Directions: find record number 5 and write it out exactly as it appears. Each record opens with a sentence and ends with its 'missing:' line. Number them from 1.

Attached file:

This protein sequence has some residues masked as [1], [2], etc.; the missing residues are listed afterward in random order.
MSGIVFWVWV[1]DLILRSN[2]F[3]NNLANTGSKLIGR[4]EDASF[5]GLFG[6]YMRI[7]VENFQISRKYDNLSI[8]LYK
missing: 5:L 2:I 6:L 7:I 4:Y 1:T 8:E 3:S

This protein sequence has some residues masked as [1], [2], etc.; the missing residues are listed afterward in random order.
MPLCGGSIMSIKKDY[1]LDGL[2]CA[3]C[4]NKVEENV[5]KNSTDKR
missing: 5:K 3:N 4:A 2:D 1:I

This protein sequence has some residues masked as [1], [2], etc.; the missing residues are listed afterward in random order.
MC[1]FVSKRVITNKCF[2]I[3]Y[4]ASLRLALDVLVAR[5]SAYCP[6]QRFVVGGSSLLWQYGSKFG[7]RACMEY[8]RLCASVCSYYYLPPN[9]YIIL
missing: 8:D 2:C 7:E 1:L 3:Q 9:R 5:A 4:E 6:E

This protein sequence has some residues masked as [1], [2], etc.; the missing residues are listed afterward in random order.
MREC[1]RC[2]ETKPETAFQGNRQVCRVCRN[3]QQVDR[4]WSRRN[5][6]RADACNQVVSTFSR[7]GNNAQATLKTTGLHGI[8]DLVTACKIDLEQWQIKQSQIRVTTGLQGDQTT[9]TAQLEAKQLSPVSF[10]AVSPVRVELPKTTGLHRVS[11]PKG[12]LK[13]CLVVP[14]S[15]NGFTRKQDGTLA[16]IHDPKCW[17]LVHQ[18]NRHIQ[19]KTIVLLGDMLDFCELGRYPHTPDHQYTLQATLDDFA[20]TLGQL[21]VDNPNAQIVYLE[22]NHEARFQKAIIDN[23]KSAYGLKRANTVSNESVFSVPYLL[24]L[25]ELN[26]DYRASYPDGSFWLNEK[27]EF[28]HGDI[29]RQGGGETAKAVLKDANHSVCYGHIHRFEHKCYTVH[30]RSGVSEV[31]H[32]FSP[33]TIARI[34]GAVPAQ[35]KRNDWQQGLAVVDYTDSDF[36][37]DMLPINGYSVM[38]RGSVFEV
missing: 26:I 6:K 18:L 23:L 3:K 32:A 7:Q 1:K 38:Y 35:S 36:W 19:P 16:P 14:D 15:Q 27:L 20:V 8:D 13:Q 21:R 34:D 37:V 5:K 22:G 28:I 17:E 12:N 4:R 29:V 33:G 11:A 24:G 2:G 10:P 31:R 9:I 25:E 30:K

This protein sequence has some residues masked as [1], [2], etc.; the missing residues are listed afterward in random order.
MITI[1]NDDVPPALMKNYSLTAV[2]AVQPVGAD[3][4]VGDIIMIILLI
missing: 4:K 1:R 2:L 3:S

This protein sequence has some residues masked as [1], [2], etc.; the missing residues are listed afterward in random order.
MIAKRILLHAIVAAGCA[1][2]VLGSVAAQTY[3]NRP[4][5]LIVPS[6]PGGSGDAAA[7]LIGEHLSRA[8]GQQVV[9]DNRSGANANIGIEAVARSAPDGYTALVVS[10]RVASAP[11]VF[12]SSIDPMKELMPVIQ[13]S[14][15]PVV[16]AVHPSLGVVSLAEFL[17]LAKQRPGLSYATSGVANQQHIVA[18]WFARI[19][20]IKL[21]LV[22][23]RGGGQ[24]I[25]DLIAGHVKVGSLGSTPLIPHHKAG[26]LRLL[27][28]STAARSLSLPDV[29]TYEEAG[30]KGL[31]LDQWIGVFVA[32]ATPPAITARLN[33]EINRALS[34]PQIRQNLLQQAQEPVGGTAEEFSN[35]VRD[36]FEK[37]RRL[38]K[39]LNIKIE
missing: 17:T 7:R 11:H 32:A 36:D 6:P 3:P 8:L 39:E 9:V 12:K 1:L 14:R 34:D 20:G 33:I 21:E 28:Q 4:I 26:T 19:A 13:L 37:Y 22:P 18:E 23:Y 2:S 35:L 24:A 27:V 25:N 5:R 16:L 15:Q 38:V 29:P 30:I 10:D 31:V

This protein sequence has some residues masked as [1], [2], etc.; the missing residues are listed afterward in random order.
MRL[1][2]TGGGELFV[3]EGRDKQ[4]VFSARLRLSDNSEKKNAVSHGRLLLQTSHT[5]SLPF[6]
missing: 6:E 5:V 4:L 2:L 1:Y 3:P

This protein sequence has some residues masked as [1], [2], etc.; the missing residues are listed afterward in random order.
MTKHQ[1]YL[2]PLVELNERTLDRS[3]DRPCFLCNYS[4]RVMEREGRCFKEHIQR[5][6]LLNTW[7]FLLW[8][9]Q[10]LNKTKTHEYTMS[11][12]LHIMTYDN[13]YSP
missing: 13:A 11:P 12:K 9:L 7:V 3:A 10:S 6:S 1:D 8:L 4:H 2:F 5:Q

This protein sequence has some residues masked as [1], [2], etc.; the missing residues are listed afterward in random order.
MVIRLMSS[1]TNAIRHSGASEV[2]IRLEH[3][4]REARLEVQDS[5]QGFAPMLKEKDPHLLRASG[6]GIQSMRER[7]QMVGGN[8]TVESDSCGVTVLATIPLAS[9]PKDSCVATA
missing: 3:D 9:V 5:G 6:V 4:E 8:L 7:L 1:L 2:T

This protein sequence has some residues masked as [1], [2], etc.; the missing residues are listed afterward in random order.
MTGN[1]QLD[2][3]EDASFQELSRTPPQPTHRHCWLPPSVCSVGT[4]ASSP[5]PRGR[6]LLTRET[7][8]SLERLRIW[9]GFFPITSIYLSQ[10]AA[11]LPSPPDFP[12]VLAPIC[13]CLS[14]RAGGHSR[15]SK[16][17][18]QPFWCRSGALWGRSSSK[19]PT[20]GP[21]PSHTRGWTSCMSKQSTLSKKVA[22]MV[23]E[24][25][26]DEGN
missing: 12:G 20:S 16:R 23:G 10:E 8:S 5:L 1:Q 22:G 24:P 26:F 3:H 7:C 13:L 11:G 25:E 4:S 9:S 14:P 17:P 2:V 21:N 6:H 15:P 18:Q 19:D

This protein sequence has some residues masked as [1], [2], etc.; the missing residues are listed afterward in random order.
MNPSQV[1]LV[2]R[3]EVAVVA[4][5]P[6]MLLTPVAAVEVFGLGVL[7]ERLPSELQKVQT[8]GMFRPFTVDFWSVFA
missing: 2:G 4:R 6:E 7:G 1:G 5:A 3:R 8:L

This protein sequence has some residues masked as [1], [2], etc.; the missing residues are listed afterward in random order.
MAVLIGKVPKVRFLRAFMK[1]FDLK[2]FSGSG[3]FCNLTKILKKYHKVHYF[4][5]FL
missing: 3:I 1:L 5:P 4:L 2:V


This protein sequence has some residues masked as [1], [2], etc.; the missing residues are listed afterward in random order.
MITI[1]NDDVPPALMKNYSLTAV[2]AVQPVGAD[3][4]VGDIIMIILLI
missing: 4:K 1:R 2:L 3:S